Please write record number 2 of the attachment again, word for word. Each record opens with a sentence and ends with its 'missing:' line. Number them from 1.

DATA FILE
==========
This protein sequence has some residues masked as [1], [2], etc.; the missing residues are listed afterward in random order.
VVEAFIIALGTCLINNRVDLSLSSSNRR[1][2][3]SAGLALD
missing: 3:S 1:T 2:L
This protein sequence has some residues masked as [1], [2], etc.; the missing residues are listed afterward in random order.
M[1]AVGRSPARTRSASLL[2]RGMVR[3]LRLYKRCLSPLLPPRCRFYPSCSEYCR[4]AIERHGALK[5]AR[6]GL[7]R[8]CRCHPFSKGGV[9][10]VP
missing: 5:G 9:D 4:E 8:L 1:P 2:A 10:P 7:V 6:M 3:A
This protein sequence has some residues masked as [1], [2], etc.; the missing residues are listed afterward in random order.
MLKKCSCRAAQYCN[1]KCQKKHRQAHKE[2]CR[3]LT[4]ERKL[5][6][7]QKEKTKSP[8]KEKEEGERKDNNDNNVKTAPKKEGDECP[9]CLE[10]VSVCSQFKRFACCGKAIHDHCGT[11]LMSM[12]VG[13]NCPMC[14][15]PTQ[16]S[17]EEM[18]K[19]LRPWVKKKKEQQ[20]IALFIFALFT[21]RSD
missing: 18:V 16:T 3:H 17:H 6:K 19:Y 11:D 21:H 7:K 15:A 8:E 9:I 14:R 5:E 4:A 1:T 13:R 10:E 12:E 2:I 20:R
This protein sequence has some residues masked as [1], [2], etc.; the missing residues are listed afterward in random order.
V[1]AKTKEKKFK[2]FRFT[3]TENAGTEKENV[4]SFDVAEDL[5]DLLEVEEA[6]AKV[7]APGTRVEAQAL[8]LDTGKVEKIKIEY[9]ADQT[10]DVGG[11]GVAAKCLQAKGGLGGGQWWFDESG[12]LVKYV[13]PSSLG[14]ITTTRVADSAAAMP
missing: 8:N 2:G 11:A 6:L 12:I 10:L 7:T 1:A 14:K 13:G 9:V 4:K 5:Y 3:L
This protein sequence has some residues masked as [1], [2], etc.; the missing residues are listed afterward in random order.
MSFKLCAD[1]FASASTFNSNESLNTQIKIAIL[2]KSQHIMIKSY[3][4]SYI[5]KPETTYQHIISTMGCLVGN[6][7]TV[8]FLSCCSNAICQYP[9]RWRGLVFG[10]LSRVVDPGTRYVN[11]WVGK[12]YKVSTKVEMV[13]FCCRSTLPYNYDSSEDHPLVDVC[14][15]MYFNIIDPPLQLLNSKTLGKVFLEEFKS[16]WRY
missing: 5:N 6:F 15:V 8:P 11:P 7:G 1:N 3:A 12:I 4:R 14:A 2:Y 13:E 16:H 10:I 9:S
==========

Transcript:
This protein sequence has some residues masked as [1], [2], etc.; the missing residues are listed afterward in random order.
M[1]AVGRSPARTRSASLL[2]RGMVR[3]LRLYKRCLSPLLPPRCRFYPSCSEYCR[4]AIERHGALK[5]AR[6]GL[7]R[8]CRCHPFSKGGV[9][10]VP
missing: 5:G 9:D 4:E 8:L 1:P 2:A 10:P 7:V 6:M 3:A